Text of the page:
How Sheffield can recover from John Lewis closure shock – Mark Barlow

AS we hopefully prepare to ease out of lockdown, local governments across Yorkshire are going to play a critical role.

Sheffield needs a more robust post-pandemic plan, argues Mark Barlow.

There will be a huge responsibility for local government to get their post-pandemic plans right by putting in place the conditions which create jobs, increase prosperity, drive innovation and position Yorkshire as a beacon and driver of business growth.

However local businesses, too, should play their part in working alongside local government to get our economy moving again.

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This is a defining moment for Yorkshire as central government plans the rollout of three major investment programmes, which aim to level up communities, particularly as we recover from the Covid-19 pandemic.

The closure of the John Lewis department store is a major blow to Sheffield.

The UK Community Renewal Fund, the Levelling Up Fund 
and the Community Ownership Fund are designed to support local communities to share common challenges and opportunities, which the Government says it is determined to address in collaboration with local partners.

The Government has also indicated that it will engage with local businesses on the future role of Local Enterprise Partnerships, to ensure local businesses have clear representation and support in their area.

So with so much at stake, now is the time for local government to really engage with and listen to local firms on the ground to ensure we deliver a road map of infrastructure and regeneration investment plans that our local communities need.

We’re going to need some real innovation and creative thinking as the pandemic has clearly changed our lives for good and that is why we need input from local business. These people are the risk takers, the entrepreneurs.

Many local firms have already responded fantastically well in the face of adversity caused by the pandemic to ensure they continue survive in order to thrive. Indeed, the lockdown 
has caused many firms to 
change and adapt their business model to cope with new ways of working and dealing with customers.

Some firms have moved to online delivery, others are now working from home and in some cases, firms are using existing equipment to manufacture new products.

In the face of constant challenge, the response of many local firms has been outstanding and they have shown the way on how to adapt in the face of adversity and change.

In my home city of Sheffield, we have already made some positive steps with the recent appointment of Kate Josephs as Sheffield City Council’s new chief executive. Kate is making significant strides and there is now a great opportunity for her to work closely with local firms to drive Sheffield forward.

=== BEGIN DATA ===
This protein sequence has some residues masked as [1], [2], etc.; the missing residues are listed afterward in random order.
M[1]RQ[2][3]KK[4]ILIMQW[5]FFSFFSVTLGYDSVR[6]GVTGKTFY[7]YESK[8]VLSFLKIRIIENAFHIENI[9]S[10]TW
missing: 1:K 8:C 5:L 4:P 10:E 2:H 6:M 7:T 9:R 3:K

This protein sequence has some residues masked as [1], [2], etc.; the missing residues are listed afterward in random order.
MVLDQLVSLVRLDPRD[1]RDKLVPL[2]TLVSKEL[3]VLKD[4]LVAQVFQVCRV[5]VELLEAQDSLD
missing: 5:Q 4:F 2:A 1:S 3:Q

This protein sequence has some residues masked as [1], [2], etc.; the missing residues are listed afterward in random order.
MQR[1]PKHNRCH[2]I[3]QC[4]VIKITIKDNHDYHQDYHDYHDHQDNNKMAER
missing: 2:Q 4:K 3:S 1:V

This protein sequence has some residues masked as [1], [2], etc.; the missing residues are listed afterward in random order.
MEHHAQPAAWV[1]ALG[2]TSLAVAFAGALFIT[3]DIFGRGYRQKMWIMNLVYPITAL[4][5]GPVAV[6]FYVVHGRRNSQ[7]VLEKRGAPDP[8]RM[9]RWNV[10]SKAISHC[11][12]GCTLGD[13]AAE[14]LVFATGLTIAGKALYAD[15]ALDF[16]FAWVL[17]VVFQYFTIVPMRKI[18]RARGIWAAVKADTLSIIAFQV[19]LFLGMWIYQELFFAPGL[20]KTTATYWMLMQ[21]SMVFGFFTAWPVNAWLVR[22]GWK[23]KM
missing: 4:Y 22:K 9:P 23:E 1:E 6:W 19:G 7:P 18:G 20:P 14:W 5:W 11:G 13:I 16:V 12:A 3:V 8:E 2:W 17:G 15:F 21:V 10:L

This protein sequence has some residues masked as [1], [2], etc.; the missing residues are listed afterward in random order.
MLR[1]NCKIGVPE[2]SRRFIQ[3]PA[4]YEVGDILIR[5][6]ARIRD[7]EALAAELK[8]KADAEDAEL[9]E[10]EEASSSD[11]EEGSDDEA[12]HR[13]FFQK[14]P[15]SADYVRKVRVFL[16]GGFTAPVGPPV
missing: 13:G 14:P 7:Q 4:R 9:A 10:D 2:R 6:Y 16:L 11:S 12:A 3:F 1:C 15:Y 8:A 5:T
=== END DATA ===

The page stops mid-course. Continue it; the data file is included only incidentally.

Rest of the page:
Over the next few years Sheffield will receive hundreds of millions of pounds of central government funding to help the city’s recovery and renewal from the Covid pandemic. So it is absolutely vital we get this right and seeking input from local business will be crucial.

Sheffield has a tremendous track record as a centre of excellence for advanced manufacturing and engineering. We also have a fast-growing digital sector. However, more still needs to be done to position Sheffield as a leader in the industries of the future.

Many local business owners have already proved how to respond, adapt and successfully move forward from the pandemic. So tapping into their insight and expertise will be crucial if local government is to deliver an effective and sustainable growth plan to shape the future of our city.

A particular challenge for Sheffield City Council will be 
to encourage more wealth creation in our city. If we are to beat the economic crisis triggered by Covid-19, we need capital from wealth creators circulating through the city, investing in businesses that 
will aid the recovery and enabling value to be created and shared.

To do that, we need the city to respond in a similar way to the likes of Leeds and Manchester where wealth creators have been welcomed with open arms. This approach has resulted in broader benefits and facilities for everyone in both cities so Sheffield must adopt a similar approach.

The news about John Lewis permanently closing its department store in Sheffield has been received with great dismay so it is even more vital for council leaders to engage with forward thinking businesses, and wealth creators, to ensure we can make Sheffield a driver of business growth.

Mark Barlow is managing director of IFM Insurance Sheffield.

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